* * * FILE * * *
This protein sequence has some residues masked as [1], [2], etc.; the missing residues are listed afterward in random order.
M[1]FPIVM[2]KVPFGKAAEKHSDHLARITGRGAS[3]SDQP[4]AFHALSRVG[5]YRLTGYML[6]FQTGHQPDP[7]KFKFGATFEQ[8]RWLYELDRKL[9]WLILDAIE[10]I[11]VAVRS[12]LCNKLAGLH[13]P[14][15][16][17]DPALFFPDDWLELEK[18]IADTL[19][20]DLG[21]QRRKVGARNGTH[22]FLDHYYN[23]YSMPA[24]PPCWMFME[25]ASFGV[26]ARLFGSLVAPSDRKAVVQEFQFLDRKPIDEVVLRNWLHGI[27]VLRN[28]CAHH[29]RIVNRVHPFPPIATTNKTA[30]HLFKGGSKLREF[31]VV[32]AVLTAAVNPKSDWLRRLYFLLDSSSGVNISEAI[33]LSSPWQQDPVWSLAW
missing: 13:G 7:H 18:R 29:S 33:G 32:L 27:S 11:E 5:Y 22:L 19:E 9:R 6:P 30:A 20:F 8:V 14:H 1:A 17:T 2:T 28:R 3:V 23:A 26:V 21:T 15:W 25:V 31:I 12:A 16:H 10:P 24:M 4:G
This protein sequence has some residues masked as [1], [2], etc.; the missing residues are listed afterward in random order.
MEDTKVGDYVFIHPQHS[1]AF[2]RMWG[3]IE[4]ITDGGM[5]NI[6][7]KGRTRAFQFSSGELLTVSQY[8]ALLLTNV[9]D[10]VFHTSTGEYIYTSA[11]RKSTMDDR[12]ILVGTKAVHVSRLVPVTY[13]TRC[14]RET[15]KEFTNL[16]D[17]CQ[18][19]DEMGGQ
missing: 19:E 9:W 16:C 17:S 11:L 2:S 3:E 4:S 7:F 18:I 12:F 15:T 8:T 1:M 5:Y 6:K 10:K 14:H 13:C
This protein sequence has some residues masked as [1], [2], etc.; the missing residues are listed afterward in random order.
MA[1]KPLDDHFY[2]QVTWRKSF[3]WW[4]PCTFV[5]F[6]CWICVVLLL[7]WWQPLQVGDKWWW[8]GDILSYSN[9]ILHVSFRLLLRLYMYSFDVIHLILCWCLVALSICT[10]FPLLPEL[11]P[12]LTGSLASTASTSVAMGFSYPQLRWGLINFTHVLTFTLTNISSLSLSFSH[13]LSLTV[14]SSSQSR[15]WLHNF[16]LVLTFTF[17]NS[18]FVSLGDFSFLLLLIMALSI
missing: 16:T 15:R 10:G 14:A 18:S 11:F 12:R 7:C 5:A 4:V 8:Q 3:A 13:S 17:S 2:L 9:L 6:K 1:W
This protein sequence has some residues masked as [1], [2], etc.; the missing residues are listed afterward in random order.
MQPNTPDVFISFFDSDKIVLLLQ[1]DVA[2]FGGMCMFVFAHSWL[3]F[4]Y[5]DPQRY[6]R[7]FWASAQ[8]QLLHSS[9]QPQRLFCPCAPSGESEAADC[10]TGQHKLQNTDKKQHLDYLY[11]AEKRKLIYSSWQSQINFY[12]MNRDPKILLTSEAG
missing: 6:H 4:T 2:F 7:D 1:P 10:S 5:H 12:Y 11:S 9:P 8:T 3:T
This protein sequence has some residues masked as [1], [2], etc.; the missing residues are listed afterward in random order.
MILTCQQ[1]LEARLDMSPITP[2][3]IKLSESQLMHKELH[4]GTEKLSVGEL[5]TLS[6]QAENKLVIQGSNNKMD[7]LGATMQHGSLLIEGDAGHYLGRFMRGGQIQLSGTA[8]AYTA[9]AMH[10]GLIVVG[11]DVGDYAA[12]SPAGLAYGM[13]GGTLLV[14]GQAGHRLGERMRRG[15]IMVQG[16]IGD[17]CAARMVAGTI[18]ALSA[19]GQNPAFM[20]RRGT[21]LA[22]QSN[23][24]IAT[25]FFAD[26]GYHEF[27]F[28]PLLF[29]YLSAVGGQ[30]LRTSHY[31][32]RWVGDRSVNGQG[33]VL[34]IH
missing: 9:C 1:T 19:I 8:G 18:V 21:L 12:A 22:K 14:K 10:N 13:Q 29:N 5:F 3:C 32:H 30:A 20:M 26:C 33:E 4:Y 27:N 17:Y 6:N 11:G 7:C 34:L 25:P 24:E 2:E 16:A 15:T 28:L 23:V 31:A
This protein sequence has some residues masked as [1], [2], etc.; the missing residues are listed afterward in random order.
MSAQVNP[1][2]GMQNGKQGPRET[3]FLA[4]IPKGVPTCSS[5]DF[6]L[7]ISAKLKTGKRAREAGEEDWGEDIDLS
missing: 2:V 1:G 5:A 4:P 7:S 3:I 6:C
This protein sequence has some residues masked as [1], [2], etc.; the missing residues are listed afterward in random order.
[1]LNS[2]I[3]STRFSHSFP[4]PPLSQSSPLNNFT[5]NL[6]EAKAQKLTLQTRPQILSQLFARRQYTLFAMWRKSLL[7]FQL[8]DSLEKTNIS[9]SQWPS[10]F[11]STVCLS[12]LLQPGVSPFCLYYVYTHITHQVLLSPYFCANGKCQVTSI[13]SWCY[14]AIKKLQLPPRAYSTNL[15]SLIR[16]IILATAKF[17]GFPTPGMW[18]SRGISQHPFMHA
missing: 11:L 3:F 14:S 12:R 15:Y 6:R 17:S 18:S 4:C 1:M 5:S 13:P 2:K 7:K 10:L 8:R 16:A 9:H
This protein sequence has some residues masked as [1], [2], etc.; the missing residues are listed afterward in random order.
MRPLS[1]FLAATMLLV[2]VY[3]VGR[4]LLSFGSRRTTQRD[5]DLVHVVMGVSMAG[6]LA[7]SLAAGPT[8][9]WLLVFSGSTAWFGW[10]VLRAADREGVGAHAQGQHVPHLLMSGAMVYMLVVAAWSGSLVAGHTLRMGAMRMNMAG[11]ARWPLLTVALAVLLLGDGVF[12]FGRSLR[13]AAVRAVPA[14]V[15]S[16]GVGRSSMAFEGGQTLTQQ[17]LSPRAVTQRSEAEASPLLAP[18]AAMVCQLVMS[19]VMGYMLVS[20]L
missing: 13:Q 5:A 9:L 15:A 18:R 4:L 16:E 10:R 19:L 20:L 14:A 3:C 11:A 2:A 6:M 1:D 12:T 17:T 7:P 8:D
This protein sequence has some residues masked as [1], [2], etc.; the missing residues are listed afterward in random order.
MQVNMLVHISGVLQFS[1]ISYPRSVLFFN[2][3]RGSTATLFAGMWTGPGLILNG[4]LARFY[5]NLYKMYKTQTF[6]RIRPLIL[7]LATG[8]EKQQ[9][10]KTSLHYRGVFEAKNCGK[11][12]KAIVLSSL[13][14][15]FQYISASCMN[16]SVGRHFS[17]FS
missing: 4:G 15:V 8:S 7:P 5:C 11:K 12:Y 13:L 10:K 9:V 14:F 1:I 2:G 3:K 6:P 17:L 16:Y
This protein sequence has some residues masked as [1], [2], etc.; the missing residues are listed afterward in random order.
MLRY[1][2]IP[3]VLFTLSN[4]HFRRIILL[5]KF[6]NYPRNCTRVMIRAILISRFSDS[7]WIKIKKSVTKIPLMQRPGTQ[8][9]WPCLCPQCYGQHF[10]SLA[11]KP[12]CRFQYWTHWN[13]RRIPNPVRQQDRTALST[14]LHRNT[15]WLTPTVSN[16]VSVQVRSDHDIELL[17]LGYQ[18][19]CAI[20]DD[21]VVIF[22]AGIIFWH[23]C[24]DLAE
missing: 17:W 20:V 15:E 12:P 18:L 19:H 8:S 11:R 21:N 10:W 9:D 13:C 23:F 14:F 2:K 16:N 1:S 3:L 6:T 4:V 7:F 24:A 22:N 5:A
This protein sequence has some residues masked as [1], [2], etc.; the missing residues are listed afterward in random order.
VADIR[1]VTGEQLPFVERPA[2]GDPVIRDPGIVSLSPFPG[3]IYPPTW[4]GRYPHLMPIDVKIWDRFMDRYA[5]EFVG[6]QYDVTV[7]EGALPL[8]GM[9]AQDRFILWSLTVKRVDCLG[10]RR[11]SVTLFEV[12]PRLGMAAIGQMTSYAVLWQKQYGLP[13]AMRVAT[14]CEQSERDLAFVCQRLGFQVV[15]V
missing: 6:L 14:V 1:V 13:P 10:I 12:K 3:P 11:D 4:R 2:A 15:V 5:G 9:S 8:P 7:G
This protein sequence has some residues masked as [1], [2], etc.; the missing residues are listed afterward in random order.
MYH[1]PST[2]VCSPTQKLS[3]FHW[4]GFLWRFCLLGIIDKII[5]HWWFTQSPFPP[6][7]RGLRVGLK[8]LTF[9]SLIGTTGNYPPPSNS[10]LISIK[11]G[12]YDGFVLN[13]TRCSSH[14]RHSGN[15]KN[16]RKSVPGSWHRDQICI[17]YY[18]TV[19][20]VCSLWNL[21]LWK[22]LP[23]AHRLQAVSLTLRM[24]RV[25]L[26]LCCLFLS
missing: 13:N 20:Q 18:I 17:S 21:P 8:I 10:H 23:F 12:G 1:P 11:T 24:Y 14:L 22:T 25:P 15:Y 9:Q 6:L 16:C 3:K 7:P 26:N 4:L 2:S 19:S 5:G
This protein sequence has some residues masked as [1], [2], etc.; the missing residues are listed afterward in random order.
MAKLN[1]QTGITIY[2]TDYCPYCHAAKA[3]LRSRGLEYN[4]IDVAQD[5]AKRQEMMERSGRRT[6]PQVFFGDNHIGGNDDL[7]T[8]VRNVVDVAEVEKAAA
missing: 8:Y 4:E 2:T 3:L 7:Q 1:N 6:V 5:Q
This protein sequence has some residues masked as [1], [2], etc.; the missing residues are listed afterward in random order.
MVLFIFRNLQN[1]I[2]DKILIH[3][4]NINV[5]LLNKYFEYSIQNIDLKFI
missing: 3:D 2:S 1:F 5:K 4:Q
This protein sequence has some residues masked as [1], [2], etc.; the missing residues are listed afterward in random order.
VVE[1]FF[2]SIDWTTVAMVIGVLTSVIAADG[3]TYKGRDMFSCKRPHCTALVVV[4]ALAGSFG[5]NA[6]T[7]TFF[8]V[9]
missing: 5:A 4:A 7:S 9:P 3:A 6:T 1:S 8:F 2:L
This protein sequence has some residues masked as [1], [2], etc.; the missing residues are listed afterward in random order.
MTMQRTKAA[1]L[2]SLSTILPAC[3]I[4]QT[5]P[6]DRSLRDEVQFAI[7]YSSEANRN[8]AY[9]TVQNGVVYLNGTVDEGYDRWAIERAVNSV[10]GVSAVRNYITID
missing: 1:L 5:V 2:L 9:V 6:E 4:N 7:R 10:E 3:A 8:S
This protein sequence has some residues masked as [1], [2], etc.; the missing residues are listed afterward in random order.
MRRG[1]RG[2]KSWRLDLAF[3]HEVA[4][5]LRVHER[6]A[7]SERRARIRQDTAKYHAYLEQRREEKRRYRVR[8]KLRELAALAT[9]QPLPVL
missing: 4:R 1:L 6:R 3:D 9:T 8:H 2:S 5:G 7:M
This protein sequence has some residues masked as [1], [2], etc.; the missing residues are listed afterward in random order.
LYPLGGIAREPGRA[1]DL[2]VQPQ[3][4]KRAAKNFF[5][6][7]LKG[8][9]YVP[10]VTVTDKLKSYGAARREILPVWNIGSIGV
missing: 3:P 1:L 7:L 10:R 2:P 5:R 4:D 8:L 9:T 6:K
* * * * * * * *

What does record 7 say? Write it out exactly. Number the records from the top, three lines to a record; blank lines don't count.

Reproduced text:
This protein sequence has some residues masked as [1], [2], etc.; the missing residues are listed afterward in random order.
[1]LNS[2]I[3]STRFSHSFP[4]PPLSQSSPLNNFT[5]NL[6]EAKAQKLTLQTRPQILSQLFARRQYTLFAMWRKSLL[7]FQL[8]DSLEKTNIS[9]SQWPS[10]F[11]STVCLS[12]LLQPGVSPFCLYYVYTHITHQVLLSPYFCANGKCQVTSI[13]SWCY[14]AIKKLQLPPRAYSTNL[15]SLIR[16]IILATAKF[17]GFPTPGMW[18]SRGISQHPFMHA
missing: 11:L 3:F 14:S 12:R 15:Y 6:R 17:S 18:S 4:C 1:M 5:S 13:P 2:K 7:K 10:L 8:R 16:A 9:H